The European Commission has invited a large research initiative proposal – DigiTwins – to enter the next stage of competition to become an EU Flagship for Future and Emerging Technologies. If successful, it would be financed by Horizon 2020 funding worth €1 bn over 10 years. It would involve collaboration with Trinity’s School of Medicine, the Trinity Translational Medicine Institute (TTMI) and AMBER, with Professor of Molecular and Translational Medicine and AMBER Investigator, Yuri Volkov, participating in the proposal as a leader of a key Work package focused on nanomedicine.
DigiTwins aims to revolutionise healthcare and biomedical research for the benefit of citizens and society and to contribute to Europe’s Digital Single Market strategy through the creation of Digital Twins. The proposal promises to create a personal ‘Digital Twin’ for every European citizen. Our Digital Twins – accurate computer models of the key biological processes within every individual that keep us healthy or lead to disease – would be used to identify individually optimal therapies as well as preventive and lifestyle measures, without exposing individuals to unnecessary risks and healthcare systems to unnecessary costs. Since its foundation, DigiTwins has grown from an innovative idea to an initiative with more than 200 partners in 32 countries and first applications of its concept in real-life trials.
In February, the DigiTwins initiative submitted a first proposal to the EC and thus took the first step, of a three stage process, towards becoming an EU Flagship for Future and Emerging Technologies (FET). Stage two, in which a full proposal for a candidate FET-Flagship is submitted, kick-started recently with a DigiTwins partner meeting in Berlin. If successful, DigiTwins would be financially supported by the European Commission over a one-year period to prepare for stage three: the final selection of the FET-Flagships, which are science- and technology-driven, large-scale, multidisciplinary research initiatives built around a visionary unifying goal that are promoted and financed by the European Commission.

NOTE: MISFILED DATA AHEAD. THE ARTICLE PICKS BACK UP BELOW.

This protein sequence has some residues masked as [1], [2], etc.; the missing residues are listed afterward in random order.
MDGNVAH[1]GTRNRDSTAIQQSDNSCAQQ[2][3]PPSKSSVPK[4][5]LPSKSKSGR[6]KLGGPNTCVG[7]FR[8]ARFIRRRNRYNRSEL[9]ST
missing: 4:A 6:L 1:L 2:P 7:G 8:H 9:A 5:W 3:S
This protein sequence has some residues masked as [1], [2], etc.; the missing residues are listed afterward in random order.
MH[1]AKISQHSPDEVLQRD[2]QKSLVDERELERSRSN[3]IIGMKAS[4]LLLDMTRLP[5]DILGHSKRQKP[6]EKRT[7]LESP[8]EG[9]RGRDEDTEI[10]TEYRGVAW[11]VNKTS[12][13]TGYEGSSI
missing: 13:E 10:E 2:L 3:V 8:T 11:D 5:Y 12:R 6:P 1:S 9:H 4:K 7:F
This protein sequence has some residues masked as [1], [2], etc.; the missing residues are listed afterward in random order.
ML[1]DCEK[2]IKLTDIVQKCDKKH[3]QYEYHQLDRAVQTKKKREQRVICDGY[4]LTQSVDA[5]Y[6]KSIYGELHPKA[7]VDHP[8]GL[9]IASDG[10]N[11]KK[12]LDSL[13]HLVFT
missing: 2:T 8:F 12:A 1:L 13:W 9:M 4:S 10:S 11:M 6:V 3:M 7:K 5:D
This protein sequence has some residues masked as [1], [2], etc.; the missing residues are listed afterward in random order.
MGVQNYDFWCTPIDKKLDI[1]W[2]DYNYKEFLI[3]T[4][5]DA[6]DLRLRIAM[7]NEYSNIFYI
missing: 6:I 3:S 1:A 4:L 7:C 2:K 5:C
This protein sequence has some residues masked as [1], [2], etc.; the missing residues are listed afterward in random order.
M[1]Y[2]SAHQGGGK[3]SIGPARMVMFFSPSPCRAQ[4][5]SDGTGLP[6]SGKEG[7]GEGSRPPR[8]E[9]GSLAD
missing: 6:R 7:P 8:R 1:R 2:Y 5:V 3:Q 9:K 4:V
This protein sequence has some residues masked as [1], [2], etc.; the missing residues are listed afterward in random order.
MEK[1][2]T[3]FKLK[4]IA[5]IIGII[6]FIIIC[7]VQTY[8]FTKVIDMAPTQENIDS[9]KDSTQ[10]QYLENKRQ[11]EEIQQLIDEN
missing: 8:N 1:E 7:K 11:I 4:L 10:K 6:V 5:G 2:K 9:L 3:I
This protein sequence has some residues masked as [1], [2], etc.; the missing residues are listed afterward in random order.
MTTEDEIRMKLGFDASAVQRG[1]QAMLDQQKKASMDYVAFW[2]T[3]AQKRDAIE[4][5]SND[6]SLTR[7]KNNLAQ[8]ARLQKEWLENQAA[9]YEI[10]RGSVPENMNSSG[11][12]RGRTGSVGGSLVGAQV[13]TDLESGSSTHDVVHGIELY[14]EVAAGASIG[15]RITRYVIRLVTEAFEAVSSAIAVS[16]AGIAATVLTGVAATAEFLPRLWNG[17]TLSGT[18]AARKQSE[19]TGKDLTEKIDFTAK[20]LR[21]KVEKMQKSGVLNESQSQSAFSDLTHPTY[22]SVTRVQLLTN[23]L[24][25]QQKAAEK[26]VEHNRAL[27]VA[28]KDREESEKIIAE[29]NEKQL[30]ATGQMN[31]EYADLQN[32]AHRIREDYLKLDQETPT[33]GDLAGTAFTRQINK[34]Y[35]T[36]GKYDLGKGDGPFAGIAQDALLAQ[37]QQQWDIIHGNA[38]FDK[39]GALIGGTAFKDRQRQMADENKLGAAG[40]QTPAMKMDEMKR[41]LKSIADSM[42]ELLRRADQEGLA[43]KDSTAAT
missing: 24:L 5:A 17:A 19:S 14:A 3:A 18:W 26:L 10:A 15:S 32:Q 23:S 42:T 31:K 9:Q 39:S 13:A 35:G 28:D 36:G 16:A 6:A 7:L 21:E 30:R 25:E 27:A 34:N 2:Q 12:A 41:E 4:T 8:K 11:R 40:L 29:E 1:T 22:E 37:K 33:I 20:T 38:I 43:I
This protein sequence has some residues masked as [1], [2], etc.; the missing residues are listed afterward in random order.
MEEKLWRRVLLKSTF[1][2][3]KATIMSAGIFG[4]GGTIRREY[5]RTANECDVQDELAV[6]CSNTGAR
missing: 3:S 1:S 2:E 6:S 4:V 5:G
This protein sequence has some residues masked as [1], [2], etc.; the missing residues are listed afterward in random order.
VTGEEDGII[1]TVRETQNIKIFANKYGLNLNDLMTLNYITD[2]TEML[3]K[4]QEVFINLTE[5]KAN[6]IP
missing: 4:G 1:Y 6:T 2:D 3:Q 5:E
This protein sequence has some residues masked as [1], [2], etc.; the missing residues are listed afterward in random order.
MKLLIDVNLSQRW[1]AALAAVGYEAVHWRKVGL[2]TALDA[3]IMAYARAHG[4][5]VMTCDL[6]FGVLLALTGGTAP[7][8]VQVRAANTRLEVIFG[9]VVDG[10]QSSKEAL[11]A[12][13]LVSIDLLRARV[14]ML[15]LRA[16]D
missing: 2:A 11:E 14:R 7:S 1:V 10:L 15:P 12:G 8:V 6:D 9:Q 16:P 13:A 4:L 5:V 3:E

After being given the go-ahead to move on to stage two, Professor Hans Lehrach, who leads the initiative, said: “We’re a significant step closer to the establishment of a system of truly personalised healthcare and health maintenance throughout Europe, which will save millions of lives and billions of healthcare costs in the future.“
Within the Workpackage focused on Nanomedicine, Trinity team leader, Professor Yuri Volkov, will develop innovative nanotechnology-based solutions for advanced biomedical imaging, highly informative diagnostics at a new sensitivity level, and personalised approaches for therapeutic drug delivery. Nanomedicine approaches open up an opportunity to take into account specific patients‘ profiles and to create the individualised therapeutic strategies featuring enhanced drug efficacy and safety, by utilising precision drug delivery and controlled release mechanisms.
Trinity will closely cooperate within this Workpackage with leading academic and research centres from Germany, Italy, Norway, UK, Switzerland, Russia and others. This will further expand the ongoing research carried out in the field by Trinity researchers, focused on the nanotechnological solutions for the benefits of healthcare. These are currently supported by several major European research grants under the H2020 funding programme.
DigiTwins is a large research initiative that aims at establishing a personal Digital Twin for every European citizen. The community consists of more than 200 partners from industry, academic and clinical research institutions in 32 different countries. DigiTwins combines a transdisciplinary team of visionary scientists, clinicians, public health experts, policy makers, medical informatics experts, experts in Artificial Intelligence, experienced science management professionals, serial entrepreneurs, industry researchers and patient group representatives as well as experts from cross-cutting fields, such as economics, regulation, ethics, health insurance, data security and privacy. The initiative is led by Professor Hans Lehrach (Charité – Universitätsmedizin Berlin), Dr Nora Benhabiles (CEA – French Alternative Energies and Atomic Energy Commission) and Dr Rolf Zettl (BIH – Berlin Institute of Health).
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